About this work
We have publisher Antonio Diabelli to thank for concocting the colorful surrogate title for Franz Schubert's Allegro in A minor for piano four hands, D. 947, Lebensstürme. Schubert composed, or at least completed, the piece during May of his last year of life. However, Diabelli kept the work under wraps until 1840, by which time he felt that the Viennese public would care little for a single sonata movement; a new and more engaging title was needed to make certain that the piece drew a profit.
The Allegro in A minor is not the only piece for piano, four hands that Schubert crafted during 1828. There is also a Fantasie in F minor (D. 940) and, more importantly, a Rondo in A major (D. 951) that many believe to be the finale to the same unfinished sonata for which the Allegro in A minor is the opening movement. Certainly the Allegro is a work in the best sonata-allegro tradition -- one for which a programmatic title like "Lebensstürme" ("Life's Storm") is unfortunate. It is a movement of immediate and electrifying drama, and of sublime expression such as we might expect if it were a kind of tone-poem; but, then, so too are many of his late sonata-movement efforts, and no movie scripts are needed to unlock their secrets.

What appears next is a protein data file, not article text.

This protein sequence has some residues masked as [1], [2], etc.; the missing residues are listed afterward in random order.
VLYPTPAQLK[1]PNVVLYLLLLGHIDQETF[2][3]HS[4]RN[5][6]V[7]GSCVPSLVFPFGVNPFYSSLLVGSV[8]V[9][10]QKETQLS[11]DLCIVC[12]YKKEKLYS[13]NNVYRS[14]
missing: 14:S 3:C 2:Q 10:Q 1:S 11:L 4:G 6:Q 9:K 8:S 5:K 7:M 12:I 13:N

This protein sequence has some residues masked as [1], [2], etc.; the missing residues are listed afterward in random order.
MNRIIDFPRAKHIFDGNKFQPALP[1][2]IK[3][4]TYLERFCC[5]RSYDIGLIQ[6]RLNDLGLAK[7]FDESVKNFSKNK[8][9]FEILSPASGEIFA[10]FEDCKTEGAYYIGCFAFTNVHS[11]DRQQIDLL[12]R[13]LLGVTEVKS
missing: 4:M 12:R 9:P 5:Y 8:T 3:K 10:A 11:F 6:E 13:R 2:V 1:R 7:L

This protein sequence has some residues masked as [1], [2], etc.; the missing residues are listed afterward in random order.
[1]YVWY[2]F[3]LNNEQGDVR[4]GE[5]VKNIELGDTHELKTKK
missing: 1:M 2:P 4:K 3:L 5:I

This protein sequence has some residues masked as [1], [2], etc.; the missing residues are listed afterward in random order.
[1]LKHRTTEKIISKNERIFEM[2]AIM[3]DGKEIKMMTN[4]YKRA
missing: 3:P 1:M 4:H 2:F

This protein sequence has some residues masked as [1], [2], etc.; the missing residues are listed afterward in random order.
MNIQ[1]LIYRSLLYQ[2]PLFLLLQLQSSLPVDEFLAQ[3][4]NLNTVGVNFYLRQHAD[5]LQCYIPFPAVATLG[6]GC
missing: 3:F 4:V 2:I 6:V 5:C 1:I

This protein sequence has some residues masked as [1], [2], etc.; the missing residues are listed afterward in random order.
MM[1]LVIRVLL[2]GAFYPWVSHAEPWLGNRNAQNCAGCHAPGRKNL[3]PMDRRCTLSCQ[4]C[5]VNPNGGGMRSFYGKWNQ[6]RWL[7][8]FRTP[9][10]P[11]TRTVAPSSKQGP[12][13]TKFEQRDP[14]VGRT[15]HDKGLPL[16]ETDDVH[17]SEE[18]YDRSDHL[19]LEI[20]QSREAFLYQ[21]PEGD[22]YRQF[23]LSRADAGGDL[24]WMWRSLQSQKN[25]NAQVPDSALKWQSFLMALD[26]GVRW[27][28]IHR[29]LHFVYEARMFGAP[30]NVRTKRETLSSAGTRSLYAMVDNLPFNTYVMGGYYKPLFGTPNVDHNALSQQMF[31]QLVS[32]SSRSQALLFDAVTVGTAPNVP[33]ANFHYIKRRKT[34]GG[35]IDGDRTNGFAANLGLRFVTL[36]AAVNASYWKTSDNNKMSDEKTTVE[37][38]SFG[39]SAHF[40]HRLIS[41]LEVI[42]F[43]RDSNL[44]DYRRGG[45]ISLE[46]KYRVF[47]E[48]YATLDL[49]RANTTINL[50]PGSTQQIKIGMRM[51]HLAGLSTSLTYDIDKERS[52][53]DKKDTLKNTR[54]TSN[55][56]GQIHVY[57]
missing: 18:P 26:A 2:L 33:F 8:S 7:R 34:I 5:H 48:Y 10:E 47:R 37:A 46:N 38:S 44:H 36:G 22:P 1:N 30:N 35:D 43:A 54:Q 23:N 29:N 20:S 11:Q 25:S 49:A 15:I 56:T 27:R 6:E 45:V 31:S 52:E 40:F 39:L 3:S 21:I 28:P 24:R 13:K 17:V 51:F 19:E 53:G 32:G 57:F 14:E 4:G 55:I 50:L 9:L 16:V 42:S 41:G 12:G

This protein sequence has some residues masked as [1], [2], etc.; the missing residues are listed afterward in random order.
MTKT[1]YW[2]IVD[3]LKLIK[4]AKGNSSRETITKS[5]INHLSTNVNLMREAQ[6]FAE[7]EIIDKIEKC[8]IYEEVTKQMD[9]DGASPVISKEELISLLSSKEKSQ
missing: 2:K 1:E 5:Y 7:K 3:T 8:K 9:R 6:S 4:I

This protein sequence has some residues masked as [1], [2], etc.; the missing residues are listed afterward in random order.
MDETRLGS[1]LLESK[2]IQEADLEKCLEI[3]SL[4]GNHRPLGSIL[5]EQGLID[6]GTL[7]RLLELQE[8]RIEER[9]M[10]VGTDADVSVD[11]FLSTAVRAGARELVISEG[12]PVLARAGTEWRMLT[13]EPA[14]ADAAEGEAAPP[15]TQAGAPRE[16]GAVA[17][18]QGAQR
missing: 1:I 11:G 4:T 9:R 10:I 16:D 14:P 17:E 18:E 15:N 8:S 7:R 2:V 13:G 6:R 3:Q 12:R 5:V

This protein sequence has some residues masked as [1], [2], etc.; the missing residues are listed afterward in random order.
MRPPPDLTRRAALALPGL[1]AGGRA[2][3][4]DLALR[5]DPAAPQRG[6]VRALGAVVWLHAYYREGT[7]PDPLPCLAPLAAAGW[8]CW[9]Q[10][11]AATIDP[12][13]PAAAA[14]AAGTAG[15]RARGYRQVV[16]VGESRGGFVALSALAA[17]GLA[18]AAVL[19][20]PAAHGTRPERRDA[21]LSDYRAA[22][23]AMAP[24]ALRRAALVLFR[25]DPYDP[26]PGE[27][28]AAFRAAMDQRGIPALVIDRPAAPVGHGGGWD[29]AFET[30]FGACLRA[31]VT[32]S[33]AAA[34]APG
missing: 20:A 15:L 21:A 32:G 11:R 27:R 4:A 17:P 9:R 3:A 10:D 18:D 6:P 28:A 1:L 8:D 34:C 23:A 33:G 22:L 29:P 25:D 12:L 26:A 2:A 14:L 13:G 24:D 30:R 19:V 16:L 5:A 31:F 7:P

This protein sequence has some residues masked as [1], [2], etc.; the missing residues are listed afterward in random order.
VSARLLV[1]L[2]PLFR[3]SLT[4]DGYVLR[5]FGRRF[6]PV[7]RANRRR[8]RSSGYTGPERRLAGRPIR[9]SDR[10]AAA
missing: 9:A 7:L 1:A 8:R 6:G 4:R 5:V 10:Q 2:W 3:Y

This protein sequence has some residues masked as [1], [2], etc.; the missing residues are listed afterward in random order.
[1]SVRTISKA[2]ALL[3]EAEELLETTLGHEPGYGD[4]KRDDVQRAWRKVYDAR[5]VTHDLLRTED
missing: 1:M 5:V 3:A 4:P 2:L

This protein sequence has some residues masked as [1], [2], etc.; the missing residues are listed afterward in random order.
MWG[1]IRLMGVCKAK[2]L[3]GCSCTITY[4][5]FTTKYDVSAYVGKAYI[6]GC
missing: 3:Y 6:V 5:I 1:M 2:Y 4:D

Were it not for the absolutely splendid pianism of the Allegro in A minor, and for the way that the two players' parts intertwine seamlessly, one might almost imagine the work to be a symphonic movement condensed for two players; its scope and scale are impressive. Within the first theme are contained both a kind of martial aggressiveness -- heard at the very opening -- and the kind of intricate, streamlined counterpoint common in Schubert's late works. The move into the chorale-like second theme is harmonically shocking, eschewing the traditional key relationships and simply slipping down one half-tone to A flat; Schubert does eventually migrate within this heavenly subject area into a more "proper" second-theme key of C major. A quiet resignation takes over as the piece moves into its final measures, but it is shattered by a forceful two-chord cadence at the very end.